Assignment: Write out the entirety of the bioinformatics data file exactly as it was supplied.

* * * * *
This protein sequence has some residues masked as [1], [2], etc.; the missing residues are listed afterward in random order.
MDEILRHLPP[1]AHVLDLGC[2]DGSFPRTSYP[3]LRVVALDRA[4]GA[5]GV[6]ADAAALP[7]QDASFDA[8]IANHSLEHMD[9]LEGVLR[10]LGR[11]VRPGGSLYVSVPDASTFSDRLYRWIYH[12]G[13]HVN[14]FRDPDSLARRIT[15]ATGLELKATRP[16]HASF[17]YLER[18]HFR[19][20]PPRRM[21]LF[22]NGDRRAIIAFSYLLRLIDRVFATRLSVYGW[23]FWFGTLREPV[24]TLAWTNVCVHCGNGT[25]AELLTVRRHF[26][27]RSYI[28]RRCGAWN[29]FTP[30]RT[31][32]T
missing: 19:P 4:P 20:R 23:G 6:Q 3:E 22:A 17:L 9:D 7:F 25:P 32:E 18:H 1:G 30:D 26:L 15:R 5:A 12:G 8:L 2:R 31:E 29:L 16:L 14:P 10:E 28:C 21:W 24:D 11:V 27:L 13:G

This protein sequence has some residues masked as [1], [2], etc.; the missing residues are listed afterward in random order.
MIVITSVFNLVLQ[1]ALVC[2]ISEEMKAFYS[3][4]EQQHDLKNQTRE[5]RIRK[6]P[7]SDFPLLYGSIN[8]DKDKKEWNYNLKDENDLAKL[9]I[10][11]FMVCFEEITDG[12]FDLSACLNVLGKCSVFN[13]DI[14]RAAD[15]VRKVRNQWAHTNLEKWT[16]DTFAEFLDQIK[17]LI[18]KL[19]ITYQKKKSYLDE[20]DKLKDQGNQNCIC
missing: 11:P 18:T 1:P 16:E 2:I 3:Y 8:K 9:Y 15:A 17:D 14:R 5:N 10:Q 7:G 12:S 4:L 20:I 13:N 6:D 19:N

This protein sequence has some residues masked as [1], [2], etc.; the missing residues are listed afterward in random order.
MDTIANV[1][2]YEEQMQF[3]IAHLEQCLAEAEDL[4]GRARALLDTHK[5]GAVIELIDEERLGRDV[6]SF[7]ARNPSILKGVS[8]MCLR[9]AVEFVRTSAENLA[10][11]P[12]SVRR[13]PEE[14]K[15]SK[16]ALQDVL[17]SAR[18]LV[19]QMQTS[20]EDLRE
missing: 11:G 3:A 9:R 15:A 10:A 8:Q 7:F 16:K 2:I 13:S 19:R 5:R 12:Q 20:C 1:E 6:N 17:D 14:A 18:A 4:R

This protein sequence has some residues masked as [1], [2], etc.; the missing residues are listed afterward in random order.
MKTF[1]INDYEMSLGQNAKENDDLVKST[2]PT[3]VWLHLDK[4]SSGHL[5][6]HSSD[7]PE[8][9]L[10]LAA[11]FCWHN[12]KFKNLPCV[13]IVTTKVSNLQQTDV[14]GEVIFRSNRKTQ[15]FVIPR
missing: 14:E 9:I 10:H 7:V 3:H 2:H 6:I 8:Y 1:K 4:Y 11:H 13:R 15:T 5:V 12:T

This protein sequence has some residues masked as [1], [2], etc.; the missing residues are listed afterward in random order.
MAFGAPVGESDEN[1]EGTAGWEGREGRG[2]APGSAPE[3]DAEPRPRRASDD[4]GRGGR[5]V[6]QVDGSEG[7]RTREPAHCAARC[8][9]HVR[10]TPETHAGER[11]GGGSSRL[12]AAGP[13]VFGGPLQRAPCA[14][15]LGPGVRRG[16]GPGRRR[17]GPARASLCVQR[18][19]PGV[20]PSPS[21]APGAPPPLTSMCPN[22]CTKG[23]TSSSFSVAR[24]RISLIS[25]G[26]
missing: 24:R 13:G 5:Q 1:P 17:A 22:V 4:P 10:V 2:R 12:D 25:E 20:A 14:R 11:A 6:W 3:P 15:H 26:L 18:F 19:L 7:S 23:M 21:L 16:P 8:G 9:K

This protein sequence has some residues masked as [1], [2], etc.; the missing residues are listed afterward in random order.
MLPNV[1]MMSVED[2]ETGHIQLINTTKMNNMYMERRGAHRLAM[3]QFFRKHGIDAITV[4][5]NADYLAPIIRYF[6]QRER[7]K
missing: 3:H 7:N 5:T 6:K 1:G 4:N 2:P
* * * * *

This protein sequence has some residues masked as [1], [2], etc.; the missing residues are listed afterward in random order.
MDEILRHLPP[1]AHVLDLGC[2]DGSFPRTSYP[3]LRVVALDRA[4]GA[5]GV[6]ADAAALP[7]QDASFDA[8]IANHSLEHMD[9]LEGVLR[10]LGR[11]VRPGGSLYVSVPDASTFSDRLYRWIYH[12]G[13]HVN[14]FRDPDSLARRIT[15]ATGLELKATRP[16]HASF[17]YLER[18]HFR[19][20]PPRRM[21]LF[22]NGDRRAIIAFSYLLRLIDRVFATRLSVYGW[23]FWFGTLREPV[24]TLAWTNVCVHCGNGT[25]AELLTVRRHF[26][27]RSYI[28]RRCGAWN[29]FTP[30]RT[31][32]T
missing: 19:P 4:P 20:R 23:G 6:Q 3:E 22:A 17:L 9:D 7:F 25:P 32:E 18:H 1:G 30:D 26:L 15:R 5:A 12:G 8:L 2:R 31:E 29:L 16:L 14:P 10:E 28:C 21:W 24:D 11:V 27:L 13:G

This protein sequence has some residues masked as [1], [2], etc.; the missing residues are listed afterward in random order.
MIVITSVFNLVLQ[1]ALVC[2]ISEEMKAFYS[3][4]EQQHDLKNQTRE[5]RIRK[6]P[7]SDFPLLYGSIN[8]DKDKKEWNYNLKDENDLAKL[9]I[10][11]FMVCFEEITDG[12]FDLSACLNVLGKCSVFN[13]DI[14]RAAD[15]VRKVRNQWAHTNLEKWT[16]DTFAEFLDQIK[17]LI[18]KL[19]ITYQKKKSYLDE[20]DKLKDQGNQNCIC
missing: 11:P 18:T 1:P 16:E 2:I 3:Y 8:K 9:Y 15:A 17:D 14:R 5:N 10:Q 7:G 12:S 4:L 20:I 13:N 6:D 19:N

This protein sequence has some residues masked as [1], [2], etc.; the missing residues are listed afterward in random order.
MDTIANV[1][2]YEEQMQF[3]IAHLEQCLAEAEDL[4]GRARALLDTHK[5]GAVIELIDEERLGRDV[6]SF[7]ARNPSILKGVS[8]MCLR[9]AVEFVRTSAENLA[10][11]P[12]SVRR[13]PEE[14]K[15]SK[16]ALQDVL[17]SAR[18]LV[19]QMQTS[20]EDLRE
missing: 11:G 3:A 9:R 15:A 10:A 8:Q 7:F 16:K 2:I 13:S 19:R 5:R 12:Q 20:C 1:E 6:N 17:D 14:A 18:A 4:R

This protein sequence has some residues masked as [1], [2], etc.; the missing residues are listed afterward in random order.
MKTF[1]INDYEMSLGQNAKENDDLVKST[2]PT[3]VWLHLDK[4]SSGHL[5][6]HSSD[7]PE[8][9]L[10]LAA[11]FCWHN[12]KFKNLPCV[13]IVTTKVSNLQQTDV[14]GEVIFRSNRKTQ[15]FVIPR
missing: 14:E 9:I 10:H 7:V 3:H 2:H 6:I 8:Y 1:K 4:Y 11:H 13:R 15:T 5:V 12:T

This protein sequence has some residues masked as [1], [2], etc.; the missing residues are listed afterward in random order.
MAFGAPVGESDEN[1]EGTAGWEGREGRG[2]APGSAPE[3]DAEPRPRRASDD[4]GRGGR[5]V[6]QVDGSEG[7]RTREPAHCAARC[8][9]HVR[10]TPETHAGER[11]GGGSSRL[12]AAGP[13]VFGGPLQRAPCA[14][15]LGPGVRRG[16]GPGRRR[17]GPARASLCVQR[18][19]PGV[20]PSPS[21]APGAPPPLTSMCPN[22]CTKG[23]TSSSFSVAR[24]RISLIS[25]G[26]
missing: 24:R 13:G 5:Q 1:P 17:A 22:V 4:P 10:V 2:R 12:D 25:E 20:A 14:R 11:A 6:W 3:P 15:H 26:L 18:F 19:L 7:S 23:M 21:L 16:P 8:G 9:K

This protein sequence has some residues masked as [1], [2], etc.; the missing residues are listed afterward in random order.
MLPNV[1]MMSVED[2]ETGHIQLINTTKMNNMYMERRGAHRLAM[3]QFFRKHGIDAITV[4][5]NADYLAPIIRYF[6]QRER[7]K
missing: 3:H 7:N 5:T 6:K 1:G 4:N 2:P